CIWM – Certified International Wealth Manager. Canadian Securities Institute. This designation is aimed at training advisors to support high net worth clients, the type who might use private banking services. The designation is offered in affiliation with the Association of International Wealth Management, based in Switzerland.
Insurance Planning and Risk Management
CHS – Certified Health Insurance Specialist. The Institute for Advanced Financial Education. This is a designation for life insurance representatives who focus on disability, critical illness, long-term care, or group benefits insurance policies.
CLU – Chartered Life Underwriter®. The Institute for Advanced Financial Education. This has been recognized by the Financial Services Regulatory Authority of Ontario (FSRA) as an approved credential for the Financial Planner title, but I list it here as its main emphasis is on estate planning and the transfer of wealth to the next generation, which is generally facilitated by insurance.
PFA – Professional Financial Advisor™. The Institute for Advanced Financial Education (IAFE). As I write this, the PFA is the only credential that has been approved by FSRA for the Financial Advisor title. As you may know, until recently, the titles Financial Planner and Financial Advisor had no regulatory limits on their use outside of Quebec’s regulation of the title Financial Planner. It is my understanding that the IAFE, on behalf of its parent, Advocis, developed this credential to provide those in the financial services industry with a designation that would allow Advocis members to legally identify themselves as financial advisors. The focus is on training advisors on practice development, technical knowledge, compliance, and ethics.
CPA – Chartered Professional Accountant. Chartered Professional Accountants Canada. The Chartered Professional Accountant or CPA designation in Canada came about from the merger of three previously existing accounting designations: Chartered Accountant, Certified General Accountant, and Certified Management Accountant. While accountants do much more than tax planning, this is probably what they are best known for. They might also engage in business valuation, producing financial projections for businesses, income tax planning, auditing, and acting as insolvency trustees, among other things. If you have complex tax needs or operate a business, you may find it useful to hire someone with this credential.
CPCA – Certified Professional Consultant on Aging. CPCA Canada. This designation complements a financial advisory practice by providing information on aging, including economic, physiological, and social aspects. Issues also include navigating healthcare and income support programs, abuse and exploitation, dementia, aging and spirituality, among others.
EPC – Elder Planning Counselor®. Canadian Initiative for Elder Planning Studies Inc. This program includes financial issues relevant to the elderly but goes beyond that to cover areas like long-term care, housing options, care-giving, end-of-life planning, funeral planning and bereavement, nutrition and fitness, and other related matters. It appears to be a good complement to a financial planning designation.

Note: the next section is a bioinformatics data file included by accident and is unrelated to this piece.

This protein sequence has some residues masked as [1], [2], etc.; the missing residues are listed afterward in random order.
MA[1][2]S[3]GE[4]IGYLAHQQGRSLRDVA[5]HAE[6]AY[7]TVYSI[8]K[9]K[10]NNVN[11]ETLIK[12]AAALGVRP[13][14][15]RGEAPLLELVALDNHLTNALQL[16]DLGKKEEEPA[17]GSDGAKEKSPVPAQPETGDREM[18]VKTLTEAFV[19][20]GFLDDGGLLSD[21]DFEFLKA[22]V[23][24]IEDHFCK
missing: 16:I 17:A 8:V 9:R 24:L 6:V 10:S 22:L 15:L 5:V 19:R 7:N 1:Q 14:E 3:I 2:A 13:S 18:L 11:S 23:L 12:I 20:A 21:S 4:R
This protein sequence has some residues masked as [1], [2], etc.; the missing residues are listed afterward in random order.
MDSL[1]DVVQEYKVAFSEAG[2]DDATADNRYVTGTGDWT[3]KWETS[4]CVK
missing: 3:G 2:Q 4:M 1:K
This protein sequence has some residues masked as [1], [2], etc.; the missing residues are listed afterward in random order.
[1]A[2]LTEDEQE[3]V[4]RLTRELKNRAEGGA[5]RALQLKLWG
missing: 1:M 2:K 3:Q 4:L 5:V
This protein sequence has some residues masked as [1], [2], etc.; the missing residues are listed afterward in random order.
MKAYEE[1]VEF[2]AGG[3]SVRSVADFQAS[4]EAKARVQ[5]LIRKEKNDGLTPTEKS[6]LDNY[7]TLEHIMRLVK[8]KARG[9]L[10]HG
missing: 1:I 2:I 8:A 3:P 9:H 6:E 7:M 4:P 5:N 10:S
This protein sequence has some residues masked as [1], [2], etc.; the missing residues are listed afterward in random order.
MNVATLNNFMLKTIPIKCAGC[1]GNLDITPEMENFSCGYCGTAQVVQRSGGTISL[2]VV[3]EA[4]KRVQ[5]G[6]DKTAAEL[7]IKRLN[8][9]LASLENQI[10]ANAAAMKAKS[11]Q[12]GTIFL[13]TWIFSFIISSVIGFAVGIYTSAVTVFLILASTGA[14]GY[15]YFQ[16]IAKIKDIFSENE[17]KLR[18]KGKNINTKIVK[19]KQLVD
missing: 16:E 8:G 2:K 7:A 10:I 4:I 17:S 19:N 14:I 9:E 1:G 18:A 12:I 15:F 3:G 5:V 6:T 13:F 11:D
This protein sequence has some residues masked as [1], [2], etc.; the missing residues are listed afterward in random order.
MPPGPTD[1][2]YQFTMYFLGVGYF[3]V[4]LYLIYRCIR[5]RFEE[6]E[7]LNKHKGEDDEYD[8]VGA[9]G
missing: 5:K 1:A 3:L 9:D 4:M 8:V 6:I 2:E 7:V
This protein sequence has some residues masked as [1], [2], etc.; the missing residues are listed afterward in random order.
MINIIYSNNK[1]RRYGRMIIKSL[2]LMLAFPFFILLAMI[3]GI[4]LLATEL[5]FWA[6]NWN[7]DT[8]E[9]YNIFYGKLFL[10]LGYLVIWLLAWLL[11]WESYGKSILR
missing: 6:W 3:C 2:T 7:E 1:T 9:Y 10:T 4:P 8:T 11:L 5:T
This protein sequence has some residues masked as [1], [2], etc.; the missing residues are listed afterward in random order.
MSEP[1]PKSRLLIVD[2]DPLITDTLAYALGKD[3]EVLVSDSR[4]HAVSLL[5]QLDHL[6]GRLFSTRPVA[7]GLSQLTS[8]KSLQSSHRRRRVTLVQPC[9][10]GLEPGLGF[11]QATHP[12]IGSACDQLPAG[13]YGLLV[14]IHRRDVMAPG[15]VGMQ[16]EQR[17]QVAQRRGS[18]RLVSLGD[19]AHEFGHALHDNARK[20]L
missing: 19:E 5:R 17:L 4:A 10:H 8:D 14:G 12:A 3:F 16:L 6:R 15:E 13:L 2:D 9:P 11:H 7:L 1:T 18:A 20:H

RRC – Registered Retirement Consultant®. The Canadian Institute of Financial Planning. As the credential indicates, this is all about retirement. Based on what I see from the curriculum, it probably covers similar areas to the Retirement Planning and Estate Planning sections of the QAFP or CFP credentials, but perhaps without the same depth.
TEP – Trust and Estate Practitioner. STEP Canada. STEP is a global organization that includes lawyers, accountants, financial planners, and others who help families plan for their futures. People with the TEP credential may guide surviving family members following the death of a spouse/parent, ensure the elderly and vulnerable are cared for, assist with the succession of a family business, or help clients to effectively support charitable causes.
MTI – Member, Trust Institute. MTI® Estate and Trust Professional. Canadian Securities Institute. This credential requires training in estate and trust administration including an understanding of the tax considerations, laws, and ethics that apply in these situations. Holders of this designation learn how to reduce risks for estate trustees and executors.
CEA – Certified Executor Advisor. Canadian Institute of Certified Executor Advisors. Credential holders here can help before death by advising testators (those who make a will) on how to prepare a will in such a way as to minimize the burden placed on the executor. After death, CEAs can also be consulted to avoid problems and guide executors toward the professionals they may need.
There are many more specialized credentials than those listed above. I include some of those specializations below that may be relevant to those in certain circumstances.
Behavioural Finance/Financial Psychology
CFT – Certified Financial Therapist™. Financial Therapy Association.
FBS – Certified Financial Behavior Specialist®. Financial Psychology Institute
Family Business Planning
FEA – Family Enterprise Advisor. Family Enterprise Canada.
Christian-Based Financial Advice
CKA – Certified Kingdom Advisor®. Kingdom Advisors.
CFDS – Chartered Financial Divorce Specialist. Academy of Financial Divorce Specialists.
CFDA – Certified Divorce Financial Analyst®. Institute for Divorce Financial Analysts.
Socially Responsible/ESG/Sustainable Investing
RIS – Responsible Investment Specialist, RIAC – Responsible Investment Advisor Certification, RIPC – Responsible Investment Professional Certification. RIA Digital Academy.
This is the 151st blog post for Russ Writes, first published on 2022-06-06.
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Disclaimer: This blog post is intended for general information and discussion purposes only. It should not be relied upon for investment, insurance, tax, or legal decisions.